Watch the synchronised action of the oil lamps. It has a huge fire and those lamps are really heavy. Although, the pandits are trained to hold them. The uniformity of the movement will surely leave you baffled and speechless at the same time. Peacock feathers and yak tail fans are also waved in a synchronised manner during the aarti. After the ceremony ends, people lit small lamps and leave it in the river with flowers as offerings to Ganga. You might want to stay till the end and experience that as well. The river looks beautiful with lamps lit up.
Rishikesh Ganga Arti
Ganga Aarti special ceremony to pay tribute to holy river Ganges. It is called Ganga Aarti which happens twice in the morning and evening. in Rishikesh, this ceremony happens three places always on the bank of Ganges namely Parmarth Niketan Ashram, Triveni Ghat, and Ramjhula Parking Ghat area. But we take tourist to Parmarth Niketan Aarti that lasts for 45 minutes is followed by the chanting of Mantra ( Hanuman Chalisa ) sacred fire, essential oil, incense sticks etc.and medicinal herbs for purifying the environment. This Aarti is performed by a group of Brahmins students are getting an education in Ashram on the bank of the Ganges in the evening around 5:30 PM and anyone can take part of this ritual by giving a donation to Ashram. One has to walk about 1 Km from the Laxman Jhula Parking to reach there or there is motorboat service to reach Arti place.ItineraryThis is a typical itinerary for this productStop At: Parmath Niketan Temple, Rishikesh, Dehradun District, UttarakhandParmarth Niketan is located on the bank of Ganges in Rishikesh where each evening happens the Ganga Aarti ceremony.Duration: 2 hours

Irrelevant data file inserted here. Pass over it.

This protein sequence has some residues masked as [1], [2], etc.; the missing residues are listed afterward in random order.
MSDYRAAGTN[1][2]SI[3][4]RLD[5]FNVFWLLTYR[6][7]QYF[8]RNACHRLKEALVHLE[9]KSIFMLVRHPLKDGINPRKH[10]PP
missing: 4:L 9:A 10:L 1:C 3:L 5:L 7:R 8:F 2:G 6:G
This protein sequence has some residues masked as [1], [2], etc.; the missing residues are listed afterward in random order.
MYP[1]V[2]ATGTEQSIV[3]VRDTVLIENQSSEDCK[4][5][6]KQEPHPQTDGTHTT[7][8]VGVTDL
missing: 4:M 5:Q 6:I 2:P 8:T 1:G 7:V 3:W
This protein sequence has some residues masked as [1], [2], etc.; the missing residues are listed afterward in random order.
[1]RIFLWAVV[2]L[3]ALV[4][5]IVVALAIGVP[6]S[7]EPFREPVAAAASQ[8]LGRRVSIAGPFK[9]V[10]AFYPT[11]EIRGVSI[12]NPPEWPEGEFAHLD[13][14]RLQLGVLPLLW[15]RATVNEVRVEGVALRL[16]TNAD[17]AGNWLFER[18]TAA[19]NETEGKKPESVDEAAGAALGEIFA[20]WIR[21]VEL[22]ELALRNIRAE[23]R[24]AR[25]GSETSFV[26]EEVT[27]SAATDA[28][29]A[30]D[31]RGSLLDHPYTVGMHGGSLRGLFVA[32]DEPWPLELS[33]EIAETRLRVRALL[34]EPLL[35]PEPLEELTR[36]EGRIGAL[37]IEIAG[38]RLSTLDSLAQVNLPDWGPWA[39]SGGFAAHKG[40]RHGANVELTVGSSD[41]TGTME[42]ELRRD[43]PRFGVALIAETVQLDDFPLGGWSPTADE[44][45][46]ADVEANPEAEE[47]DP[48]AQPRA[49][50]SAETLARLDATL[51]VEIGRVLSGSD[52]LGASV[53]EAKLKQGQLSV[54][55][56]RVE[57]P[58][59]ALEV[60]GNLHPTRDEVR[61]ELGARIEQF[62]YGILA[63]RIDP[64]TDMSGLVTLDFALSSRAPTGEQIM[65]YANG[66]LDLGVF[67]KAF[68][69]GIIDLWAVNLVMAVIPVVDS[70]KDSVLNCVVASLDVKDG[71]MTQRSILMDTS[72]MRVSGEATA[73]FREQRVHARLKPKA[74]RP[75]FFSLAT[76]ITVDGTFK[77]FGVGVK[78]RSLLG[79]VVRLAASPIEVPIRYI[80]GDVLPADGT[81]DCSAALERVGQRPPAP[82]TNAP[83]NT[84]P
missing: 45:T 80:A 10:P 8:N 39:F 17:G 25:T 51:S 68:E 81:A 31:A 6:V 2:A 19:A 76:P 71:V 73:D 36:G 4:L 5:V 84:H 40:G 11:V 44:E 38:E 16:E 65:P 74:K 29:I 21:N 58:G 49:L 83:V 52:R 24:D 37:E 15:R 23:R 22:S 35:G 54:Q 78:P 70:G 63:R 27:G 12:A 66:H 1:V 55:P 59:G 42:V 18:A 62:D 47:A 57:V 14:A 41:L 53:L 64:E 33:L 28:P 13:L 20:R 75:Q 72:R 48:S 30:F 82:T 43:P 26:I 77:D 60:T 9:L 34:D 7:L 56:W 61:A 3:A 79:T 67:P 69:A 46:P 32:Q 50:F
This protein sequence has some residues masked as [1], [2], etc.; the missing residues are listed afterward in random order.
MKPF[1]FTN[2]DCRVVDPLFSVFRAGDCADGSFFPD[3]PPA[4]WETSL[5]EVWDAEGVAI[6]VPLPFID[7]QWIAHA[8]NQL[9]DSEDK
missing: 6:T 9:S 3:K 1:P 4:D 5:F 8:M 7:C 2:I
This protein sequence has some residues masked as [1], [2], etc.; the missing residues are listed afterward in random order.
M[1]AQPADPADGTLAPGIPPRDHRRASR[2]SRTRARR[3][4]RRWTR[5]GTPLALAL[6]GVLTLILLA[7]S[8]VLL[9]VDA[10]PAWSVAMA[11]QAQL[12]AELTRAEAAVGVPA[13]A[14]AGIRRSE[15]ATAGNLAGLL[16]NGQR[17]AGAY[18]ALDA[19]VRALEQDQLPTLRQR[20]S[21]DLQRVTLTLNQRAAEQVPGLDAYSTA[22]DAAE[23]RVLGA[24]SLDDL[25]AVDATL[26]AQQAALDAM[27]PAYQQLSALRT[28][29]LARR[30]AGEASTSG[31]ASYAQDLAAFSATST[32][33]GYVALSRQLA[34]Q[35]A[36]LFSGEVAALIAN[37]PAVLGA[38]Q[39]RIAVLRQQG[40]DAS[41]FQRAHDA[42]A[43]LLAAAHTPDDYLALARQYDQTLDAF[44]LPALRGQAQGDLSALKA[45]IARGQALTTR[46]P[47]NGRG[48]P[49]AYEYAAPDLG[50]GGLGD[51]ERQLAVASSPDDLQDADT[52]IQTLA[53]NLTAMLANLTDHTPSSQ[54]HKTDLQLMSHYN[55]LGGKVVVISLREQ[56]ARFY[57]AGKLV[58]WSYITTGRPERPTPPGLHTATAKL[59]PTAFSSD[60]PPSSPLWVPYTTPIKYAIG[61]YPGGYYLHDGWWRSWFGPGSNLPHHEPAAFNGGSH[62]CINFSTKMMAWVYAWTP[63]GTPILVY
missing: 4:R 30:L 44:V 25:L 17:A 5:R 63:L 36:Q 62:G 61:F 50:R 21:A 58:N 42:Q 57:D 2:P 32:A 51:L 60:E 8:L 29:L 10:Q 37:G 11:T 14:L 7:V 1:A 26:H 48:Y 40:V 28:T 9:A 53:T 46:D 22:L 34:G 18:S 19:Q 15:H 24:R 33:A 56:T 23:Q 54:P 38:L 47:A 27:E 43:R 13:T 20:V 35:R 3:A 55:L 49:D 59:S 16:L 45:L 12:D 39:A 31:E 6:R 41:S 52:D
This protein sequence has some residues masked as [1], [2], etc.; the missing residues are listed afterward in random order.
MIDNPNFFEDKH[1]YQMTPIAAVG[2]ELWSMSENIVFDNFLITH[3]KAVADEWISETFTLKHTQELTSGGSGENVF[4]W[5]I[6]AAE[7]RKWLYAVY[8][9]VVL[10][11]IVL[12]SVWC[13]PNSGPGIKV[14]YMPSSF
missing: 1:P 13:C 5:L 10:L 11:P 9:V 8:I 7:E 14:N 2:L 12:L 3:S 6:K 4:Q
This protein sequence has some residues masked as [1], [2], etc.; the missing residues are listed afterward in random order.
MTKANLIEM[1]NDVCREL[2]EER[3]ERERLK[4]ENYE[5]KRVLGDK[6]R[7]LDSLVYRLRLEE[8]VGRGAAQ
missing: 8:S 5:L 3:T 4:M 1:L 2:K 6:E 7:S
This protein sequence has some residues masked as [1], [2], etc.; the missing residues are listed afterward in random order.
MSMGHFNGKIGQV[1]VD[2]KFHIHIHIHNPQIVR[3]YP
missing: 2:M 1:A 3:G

Patna Ganga Aarti
Ganga Aarti is a Spectacular Hindu Ritual that takes place on the Bank of River Ganga at Gandhi Ghat in Patna.
The Aarti is performed with 51 lamps, by a group of Priests, all draped in saffron robes, with their puja plates spread out before them.
The Aarti starts with the blowing of a conch shell and continues with the movement of incense sticks in elaborate patterns and circling of large burning lamps that create a bright hue against the darkened sky.
In order to have the best glimpse of Ganga Aarti, tourists should hire a Boat or view it from MV ganga Vihar, the floating restaurant.
Venue: Gandhi Ghat (Near NIT Campus), Patna